Since the time I wrote my column last month for The Citizen, we’ve endured an unbelievable amount of change in just that short period of time. All of us — no matter what we do or who we are — have had to make drastic transitions in our lives to a new perspective of what it is like to live with an active worldwide pandemic.
Here in our schools, it’s been exactly 4 weeks since we’ve seen our students. We were last together on Thursday, March 12, 2020, the day before we were to go on our spring break. On that day, I visited each school and shared with them that, at that time, we were staying open and we’d welcome everyone back on Monday, March 23.
Literally the next day, Friday, March 13, 2020, Governor Pritzker announced that schools would be closed for Act of God days from March 23-30, 2020. On Friday, March 20, 2020, he suspended in-person learning until April 7, and that got extended, as we know, until April 30, 2020.
Of course, suspending “in person” learning completely alters the course of what public schools each and every day — turns us totally upside down! We love welcoming our students in person each and every day. We miss them when they’re absent and after some time away over our breaks, we’re ready to come back to what we do — serve our students and families.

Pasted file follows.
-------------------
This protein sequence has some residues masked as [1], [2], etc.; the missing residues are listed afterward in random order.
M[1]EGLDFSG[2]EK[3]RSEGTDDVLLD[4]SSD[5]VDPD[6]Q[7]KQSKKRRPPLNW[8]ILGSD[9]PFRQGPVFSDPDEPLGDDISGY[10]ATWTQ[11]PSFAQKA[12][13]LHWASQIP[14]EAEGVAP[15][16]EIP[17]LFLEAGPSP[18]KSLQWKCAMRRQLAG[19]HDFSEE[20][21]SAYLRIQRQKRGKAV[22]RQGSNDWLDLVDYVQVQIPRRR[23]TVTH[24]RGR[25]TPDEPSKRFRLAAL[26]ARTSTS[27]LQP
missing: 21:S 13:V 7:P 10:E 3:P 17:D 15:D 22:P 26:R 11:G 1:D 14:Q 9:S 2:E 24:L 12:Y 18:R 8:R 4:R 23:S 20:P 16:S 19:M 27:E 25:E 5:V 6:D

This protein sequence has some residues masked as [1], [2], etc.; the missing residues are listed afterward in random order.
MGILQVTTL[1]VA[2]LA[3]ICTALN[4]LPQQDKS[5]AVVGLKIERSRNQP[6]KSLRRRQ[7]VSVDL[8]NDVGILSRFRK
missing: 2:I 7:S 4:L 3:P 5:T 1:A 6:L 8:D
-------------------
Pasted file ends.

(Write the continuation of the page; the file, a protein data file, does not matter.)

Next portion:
Throughout the past four weeks, our school district has had three top priorities — all equal in importance — that have guided our decision making:
1) The health/well-being of our staff and families.
2) The health/well-being of our students and families, which includes food distribution and connecting/engaging with students and families.
3) Clear communication.
Those top three priorities guided the discussions that formulated our Remote Learning Plan. Our guiding principles for the Remote Learning Plan are as follows:
1) The health/well-being of our staff, students and families.
2) Minimize instructional loss during Remote Learning Days.
3) Clear communication.
Throughout all of this, I want to emphasize that the health and well-being of everyone is paramount. Without that being intact, we cannot expect to accomplish much else. And while teaching and learning is still important while our buildings are closed, we recognize it is a challenge for teachers, students and parents in many ways. Families sometimes have multiple children at home, teachers are often watching and helping their own children, and for our students, remote learning can present unique challenges. We invite you to continue to communicate with us about any issues, challenges or problems you are experiencing. We are open to suggestions —again, Remote Learning Days are new to everyone.
In closing, I am so incredibly proud of how our staff has responded to our professional world being so inextricably altered and how educators everywhere are rewriting the history of education through remote learning and connecting in different ways. It’s not ideal. And, to our students, parents and families — we can’t say thank you enough for your patience, flexibility and support. We know you have questions, and we don’t always have all of the answers. Everything is new to all of us, and it seems that each day we have to be prepared to embrace and respond to the changes that day will bring.